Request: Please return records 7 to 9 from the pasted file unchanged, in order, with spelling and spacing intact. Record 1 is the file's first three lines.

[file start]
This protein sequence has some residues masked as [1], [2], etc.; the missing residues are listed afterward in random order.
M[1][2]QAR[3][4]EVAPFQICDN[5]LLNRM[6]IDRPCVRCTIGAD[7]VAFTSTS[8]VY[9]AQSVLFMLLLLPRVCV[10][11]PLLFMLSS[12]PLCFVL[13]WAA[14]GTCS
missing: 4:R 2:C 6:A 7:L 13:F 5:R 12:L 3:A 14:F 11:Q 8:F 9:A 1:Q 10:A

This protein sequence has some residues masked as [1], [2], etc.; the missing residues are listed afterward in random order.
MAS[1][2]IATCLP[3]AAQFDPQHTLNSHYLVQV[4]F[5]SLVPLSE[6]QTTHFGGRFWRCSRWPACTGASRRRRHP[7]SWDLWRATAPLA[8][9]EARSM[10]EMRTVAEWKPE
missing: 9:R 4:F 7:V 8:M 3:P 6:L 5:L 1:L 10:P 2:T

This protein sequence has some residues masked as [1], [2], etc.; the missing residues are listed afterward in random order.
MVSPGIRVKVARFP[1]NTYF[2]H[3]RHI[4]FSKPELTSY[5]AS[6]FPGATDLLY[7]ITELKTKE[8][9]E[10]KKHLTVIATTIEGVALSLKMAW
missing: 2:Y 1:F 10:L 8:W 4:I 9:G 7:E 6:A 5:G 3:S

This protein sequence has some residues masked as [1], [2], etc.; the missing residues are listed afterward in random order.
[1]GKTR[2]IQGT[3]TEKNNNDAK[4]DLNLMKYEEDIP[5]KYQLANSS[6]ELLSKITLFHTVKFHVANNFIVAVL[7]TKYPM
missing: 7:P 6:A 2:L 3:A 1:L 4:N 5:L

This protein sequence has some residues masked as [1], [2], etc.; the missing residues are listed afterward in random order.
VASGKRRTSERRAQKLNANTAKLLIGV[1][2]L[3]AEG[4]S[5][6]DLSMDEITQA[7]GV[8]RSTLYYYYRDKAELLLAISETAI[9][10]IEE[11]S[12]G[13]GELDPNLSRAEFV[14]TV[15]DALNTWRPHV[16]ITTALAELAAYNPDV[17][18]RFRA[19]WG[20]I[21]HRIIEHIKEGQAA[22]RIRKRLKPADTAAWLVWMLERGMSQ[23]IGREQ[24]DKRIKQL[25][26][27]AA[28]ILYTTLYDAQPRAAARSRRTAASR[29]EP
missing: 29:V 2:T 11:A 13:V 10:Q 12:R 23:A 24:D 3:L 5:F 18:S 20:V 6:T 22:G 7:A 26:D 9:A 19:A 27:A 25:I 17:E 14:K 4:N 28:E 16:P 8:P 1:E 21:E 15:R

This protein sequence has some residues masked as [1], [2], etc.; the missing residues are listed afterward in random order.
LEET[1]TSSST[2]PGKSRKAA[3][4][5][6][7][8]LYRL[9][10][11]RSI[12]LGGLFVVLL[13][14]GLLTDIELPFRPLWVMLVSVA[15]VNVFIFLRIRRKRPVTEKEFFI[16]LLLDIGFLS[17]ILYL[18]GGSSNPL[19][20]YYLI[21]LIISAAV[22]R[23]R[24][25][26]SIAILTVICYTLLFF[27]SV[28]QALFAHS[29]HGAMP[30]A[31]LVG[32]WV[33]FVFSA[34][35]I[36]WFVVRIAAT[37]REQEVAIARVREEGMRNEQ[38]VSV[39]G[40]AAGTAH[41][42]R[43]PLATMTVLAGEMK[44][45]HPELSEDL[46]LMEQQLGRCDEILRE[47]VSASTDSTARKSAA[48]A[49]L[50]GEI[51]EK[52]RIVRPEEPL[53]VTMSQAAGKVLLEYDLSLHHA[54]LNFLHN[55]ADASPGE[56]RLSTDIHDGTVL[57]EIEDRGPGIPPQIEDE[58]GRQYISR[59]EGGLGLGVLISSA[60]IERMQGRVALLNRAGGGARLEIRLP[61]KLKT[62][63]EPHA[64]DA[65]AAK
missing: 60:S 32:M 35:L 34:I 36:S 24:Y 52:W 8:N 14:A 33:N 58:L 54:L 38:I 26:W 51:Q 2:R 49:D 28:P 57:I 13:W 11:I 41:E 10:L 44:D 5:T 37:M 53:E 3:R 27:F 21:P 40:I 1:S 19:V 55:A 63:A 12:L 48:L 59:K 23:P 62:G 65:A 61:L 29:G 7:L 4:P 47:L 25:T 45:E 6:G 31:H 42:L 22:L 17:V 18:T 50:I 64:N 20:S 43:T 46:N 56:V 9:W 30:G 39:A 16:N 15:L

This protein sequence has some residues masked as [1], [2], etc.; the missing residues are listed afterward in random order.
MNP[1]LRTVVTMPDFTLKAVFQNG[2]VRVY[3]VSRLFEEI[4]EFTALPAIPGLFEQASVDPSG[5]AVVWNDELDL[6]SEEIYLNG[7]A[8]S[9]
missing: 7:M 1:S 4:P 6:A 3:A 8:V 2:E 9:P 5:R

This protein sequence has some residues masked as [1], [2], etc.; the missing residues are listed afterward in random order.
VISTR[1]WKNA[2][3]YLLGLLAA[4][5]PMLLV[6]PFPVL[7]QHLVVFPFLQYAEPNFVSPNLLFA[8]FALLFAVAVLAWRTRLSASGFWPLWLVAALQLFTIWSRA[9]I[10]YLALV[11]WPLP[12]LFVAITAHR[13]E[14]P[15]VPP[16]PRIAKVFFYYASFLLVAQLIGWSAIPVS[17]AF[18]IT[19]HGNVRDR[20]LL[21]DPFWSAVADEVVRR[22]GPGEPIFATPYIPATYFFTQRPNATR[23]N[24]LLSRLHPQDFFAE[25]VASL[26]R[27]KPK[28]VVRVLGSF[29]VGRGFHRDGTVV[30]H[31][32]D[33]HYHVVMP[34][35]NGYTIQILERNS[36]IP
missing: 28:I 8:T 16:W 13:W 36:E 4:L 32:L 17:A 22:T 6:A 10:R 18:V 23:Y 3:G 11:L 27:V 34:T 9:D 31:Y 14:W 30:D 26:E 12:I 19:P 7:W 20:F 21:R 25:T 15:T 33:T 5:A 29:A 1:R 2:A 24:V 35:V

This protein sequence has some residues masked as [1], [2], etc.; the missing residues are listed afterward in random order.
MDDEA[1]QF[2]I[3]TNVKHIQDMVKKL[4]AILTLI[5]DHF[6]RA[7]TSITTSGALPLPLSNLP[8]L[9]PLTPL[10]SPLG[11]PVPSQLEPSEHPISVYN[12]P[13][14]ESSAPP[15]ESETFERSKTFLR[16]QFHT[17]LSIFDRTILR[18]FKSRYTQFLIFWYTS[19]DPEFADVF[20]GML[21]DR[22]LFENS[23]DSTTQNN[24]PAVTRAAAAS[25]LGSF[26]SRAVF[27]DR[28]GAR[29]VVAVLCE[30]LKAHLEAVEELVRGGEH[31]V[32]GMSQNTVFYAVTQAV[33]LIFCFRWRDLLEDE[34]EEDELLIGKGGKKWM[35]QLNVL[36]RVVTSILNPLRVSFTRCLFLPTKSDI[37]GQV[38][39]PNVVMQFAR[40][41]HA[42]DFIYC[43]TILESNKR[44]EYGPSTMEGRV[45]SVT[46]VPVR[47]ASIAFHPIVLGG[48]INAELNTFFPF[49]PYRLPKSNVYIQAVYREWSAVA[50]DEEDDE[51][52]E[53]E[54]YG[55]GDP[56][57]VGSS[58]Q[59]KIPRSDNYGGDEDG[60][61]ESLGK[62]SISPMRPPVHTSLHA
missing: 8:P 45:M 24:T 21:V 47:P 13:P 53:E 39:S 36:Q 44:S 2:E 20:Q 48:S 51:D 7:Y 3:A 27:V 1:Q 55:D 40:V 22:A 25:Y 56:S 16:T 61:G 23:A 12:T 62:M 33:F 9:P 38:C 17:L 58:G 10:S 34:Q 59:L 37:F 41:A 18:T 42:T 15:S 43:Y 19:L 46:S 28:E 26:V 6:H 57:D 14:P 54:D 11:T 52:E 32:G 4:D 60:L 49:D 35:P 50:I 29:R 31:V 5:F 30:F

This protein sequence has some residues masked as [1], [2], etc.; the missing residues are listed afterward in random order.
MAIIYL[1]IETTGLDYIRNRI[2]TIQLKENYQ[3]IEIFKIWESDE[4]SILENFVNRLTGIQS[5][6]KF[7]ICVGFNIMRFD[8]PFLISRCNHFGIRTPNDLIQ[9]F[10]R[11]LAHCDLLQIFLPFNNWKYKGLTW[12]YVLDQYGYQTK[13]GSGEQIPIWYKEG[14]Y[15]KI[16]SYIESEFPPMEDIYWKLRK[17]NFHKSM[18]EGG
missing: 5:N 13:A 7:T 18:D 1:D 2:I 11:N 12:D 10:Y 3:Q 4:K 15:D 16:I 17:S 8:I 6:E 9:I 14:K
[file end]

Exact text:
This protein sequence has some residues masked as [1], [2], etc.; the missing residues are listed afterward in random order.
MNP[1]LRTVVTMPDFTLKAVFQNG[2]VRVY[3]VSRLFEEI[4]EFTALPAIPGLFEQASVDPSG[5]AVVWNDELDL[6]SEEIYLNG[7]A[8]S[9]
missing: 7:M 1:S 4:P 6:A 3:A 8:V 2:E 9:P 5:R

This protein sequence has some residues masked as [1], [2], etc.; the missing residues are listed afterward in random order.
VISTR[1]WKNA[2][3]YLLGLLAA[4][5]PMLLV[6]PFPVL[7]QHLVVFPFLQYAEPNFVSPNLLFA[8]FALLFAVAVLAWRTRLSASGFWPLWLVAALQLFTIWSRA[9]I[10]YLALV[11]WPLP[12]LFVAITAHR[13]E[14]P[15]VPP[16]PRIAKVFFYYASFLLVAQLIGWSAIPVS[17]AF[18]IT[19]HGNVRDR[20]LL[21]DPFWSAVADEVVRR[22]GPGEPIFATPYIPATYFFTQRPNATR[23]N[24]LLSRLHPQDFFAE[25]VASL[26]R[27]KPK[28]VVRVLGSF[29]VGRGFHRDGTVV[30]H[31][32]D[33]HYHVVMP[34][35]NGYTIQILERNS[36]IP
missing: 28:I 8:T 16:W 13:W 36:E 4:L 32:L 17:A 22:T 6:A 10:R 18:V 23:Y 3:G 11:L 27:V 34:T 9:D 31:Y 14:W 30:D 26:E 12:I 19:P 7:W 20:F 21:R 25:T 15:T 33:T 5:A 29:A 1:R 2:A 24:V 35:V

This protein sequence has some residues masked as [1], [2], etc.; the missing residues are listed afterward in random order.
MDDEA[1]QF[2]I[3]TNVKHIQDMVKKL[4]AILTLI[5]DHF[6]RA[7]TSITTSGALPLPLSNLP[8]L[9]PLTPL[10]SPLG[11]PVPSQLEPSEHPISVYN[12]P[13][14]ESSAPP[15]ESETFERSKTFLR[16]QFHT[17]LSIFDRTILR[18]FKSRYTQFLIFWYTS[19]DPEFADVF[20]GML[21]DR[22]LFENS[23]DSTTQNN[24]PAVTRAAAAS[25]LGSF[26]SRAVF[27]DR[28]GAR[29]VVAVLCE[30]LKAHLEAVEELVRGGEH[31]V[32]GMSQNTVFYAVTQAV[33]LIFCFRWRDLLEDE[34]EEDELLIGKGGKKWM[35]QLNVL[36]RVVTSILNPLRVSFTRCLFLPTKSDI[37]GQV[38][39]PNVVMQFAR[40][41]HA[42]DFIYC[43]TILESNKR[44]EYGPSTMEGRV[45]SVT[46]VPVR[47]ASIAFHPIVLGG[48]INAELNTFFPF[49]PYRLPKSNVYIQAVYREWSAVA[50]DEEDDE[51][52]E[53]E[54]YG[55]GDP[56][57]VGSS[58]Q[59]KIPRSDNYGGDEDG[60][61]ESLGK[62]SISPMRPPVHTSLHA
missing: 8:P 45:M 24:T 21:V 47:P 13:P 53:E 39:S 36:Q 44:S 2:E 20:Q 48:S 51:D 7:Y 3:A 27:V 1:Q 55:D 40:V 22:A 25:Y 56:S 16:T 61:G 23:A 12:T 62:M 33:F 9:P 38:C 17:L 58:G 10:S 34:Q 59:L 37:F 41:A 18:T 42:T 15:S 43:Y 19:L 46:S 28:E 26:V 6:H 57:D 14:P 54:D 11:T 52:E 32:G 4:D 60:L 49:D 35:P 50:I 29:R 31:V 5:F 30:F